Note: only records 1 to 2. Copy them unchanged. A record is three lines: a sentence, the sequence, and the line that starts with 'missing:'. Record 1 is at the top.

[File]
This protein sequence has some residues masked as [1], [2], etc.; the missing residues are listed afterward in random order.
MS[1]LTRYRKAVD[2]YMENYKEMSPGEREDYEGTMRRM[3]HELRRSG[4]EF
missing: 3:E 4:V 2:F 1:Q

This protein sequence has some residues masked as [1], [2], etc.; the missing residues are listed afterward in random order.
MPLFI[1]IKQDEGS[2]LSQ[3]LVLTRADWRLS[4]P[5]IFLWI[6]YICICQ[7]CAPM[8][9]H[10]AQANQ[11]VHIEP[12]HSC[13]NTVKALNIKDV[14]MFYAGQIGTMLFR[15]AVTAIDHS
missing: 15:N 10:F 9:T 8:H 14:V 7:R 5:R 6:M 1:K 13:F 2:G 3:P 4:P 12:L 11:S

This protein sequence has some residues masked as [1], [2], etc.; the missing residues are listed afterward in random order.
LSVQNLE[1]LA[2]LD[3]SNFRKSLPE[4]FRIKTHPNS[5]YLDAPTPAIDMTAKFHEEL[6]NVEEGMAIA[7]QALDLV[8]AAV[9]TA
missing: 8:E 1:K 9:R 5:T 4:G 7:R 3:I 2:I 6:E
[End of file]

This protein sequence has some residues masked as [1], [2], etc.; the missing residues are listed afterward in random order.
MS[1]LTRYRKAVD[2]YMENYKEMSPGEREDYEGTMRRM[3]HELRRSG[4]EF
missing: 3:E 4:V 2:F 1:Q

This protein sequence has some residues masked as [1], [2], etc.; the missing residues are listed afterward in random order.
MPLFI[1]IKQDEGS[2]LSQ[3]LVLTRADWRLS[4]P[5]IFLWI[6]YICICQ[7]CAPM[8][9]H[10]AQANQ[11]VHIEP[12]HSC[13]NTVKALNIKDV[14]MFYAGQIGTMLFR[15]AVTAIDHS
missing: 15:N 10:F 9:T 8:H 14:V 7:R 5:R 6:M 1:K 13:F 2:G 3:P 4:P 12:L 11:S